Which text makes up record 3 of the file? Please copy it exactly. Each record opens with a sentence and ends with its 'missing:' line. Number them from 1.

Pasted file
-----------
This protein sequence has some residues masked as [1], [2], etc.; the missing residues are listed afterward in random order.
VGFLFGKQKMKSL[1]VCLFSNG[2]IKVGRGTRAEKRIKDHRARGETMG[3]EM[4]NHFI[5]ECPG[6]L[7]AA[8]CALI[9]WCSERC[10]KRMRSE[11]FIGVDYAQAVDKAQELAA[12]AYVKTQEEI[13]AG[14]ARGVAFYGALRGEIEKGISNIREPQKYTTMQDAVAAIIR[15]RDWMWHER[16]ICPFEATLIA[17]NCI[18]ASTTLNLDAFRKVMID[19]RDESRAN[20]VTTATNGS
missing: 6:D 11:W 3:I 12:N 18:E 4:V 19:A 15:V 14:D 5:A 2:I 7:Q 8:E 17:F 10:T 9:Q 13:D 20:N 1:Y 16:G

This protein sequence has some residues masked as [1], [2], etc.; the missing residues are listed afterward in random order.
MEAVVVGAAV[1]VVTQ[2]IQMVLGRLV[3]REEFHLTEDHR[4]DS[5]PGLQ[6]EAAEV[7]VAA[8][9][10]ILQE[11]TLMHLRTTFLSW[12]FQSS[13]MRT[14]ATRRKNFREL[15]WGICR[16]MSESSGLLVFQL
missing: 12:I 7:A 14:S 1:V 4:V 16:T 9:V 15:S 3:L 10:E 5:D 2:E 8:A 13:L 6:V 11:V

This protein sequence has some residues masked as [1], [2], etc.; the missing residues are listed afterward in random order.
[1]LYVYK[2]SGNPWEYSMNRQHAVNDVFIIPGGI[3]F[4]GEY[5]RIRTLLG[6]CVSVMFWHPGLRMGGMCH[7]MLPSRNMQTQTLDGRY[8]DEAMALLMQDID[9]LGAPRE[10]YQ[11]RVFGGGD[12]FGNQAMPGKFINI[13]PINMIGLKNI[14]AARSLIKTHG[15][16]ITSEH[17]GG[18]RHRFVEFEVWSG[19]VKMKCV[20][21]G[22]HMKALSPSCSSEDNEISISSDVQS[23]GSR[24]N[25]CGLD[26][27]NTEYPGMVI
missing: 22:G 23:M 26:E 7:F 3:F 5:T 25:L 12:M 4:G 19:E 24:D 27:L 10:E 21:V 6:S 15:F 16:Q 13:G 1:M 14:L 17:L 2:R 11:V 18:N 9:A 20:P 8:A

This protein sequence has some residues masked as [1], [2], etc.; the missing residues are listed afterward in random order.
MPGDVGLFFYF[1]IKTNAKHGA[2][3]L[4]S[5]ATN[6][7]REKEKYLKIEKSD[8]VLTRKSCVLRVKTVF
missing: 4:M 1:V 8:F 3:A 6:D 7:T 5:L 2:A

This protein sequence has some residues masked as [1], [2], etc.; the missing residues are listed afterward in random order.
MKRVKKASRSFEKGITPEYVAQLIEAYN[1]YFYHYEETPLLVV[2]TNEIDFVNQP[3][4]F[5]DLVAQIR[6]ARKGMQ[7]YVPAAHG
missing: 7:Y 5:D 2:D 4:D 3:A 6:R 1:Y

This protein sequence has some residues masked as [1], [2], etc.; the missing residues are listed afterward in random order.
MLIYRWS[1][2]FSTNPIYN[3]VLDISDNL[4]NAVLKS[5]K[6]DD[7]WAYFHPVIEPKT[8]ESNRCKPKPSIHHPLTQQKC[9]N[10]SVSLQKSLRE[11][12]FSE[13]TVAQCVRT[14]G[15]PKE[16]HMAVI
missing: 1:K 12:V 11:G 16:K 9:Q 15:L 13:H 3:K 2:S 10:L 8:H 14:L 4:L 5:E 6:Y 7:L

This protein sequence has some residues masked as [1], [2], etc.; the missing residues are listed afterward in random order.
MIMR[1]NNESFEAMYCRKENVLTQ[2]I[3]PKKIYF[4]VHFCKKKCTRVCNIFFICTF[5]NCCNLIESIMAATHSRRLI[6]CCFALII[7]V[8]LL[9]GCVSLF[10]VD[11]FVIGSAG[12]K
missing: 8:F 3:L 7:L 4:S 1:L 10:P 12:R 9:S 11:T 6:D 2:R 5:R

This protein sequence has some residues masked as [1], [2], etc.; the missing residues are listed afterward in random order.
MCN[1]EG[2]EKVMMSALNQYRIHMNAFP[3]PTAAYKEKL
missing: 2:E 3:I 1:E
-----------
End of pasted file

This protein sequence has some residues masked as [1], [2], etc.; the missing residues are listed afterward in random order.
[1]LYVYK[2]SGNPWEYSMNRQHAVNDVFIIPGGI[3]F[4]GEY[5]RIRTLLG[6]CVSVMFWHPGLRMGGMCH[7]MLPSRNMQTQTLDGRY[8]DEAMALLMQDID[9]LGAPRE[10]YQ[11]RVFGGGD[12]FGNQAMPGKFINI[13]PINMIGLKNI[14]AARSLIKTHG[15][16]ITSEH[17]GG[18]RHRFVEFEVWSG[19]VKMKCV[20][21]G[22]HMKALSPSCSSEDNEISISSDVQS[23]GSR[24]N[25]CGLD[26][27]NTEYPGMVI
missing: 22:G 23:M 26:E 7:F 3:F 5:T 25:L 12:M 4:G 19:E 24:D 27:L 10:E 21:V 6:S 15:F 16:Q 13:G 1:M 14:L 17:L 2:R 11:V 18:N 9:A 20:P 8:A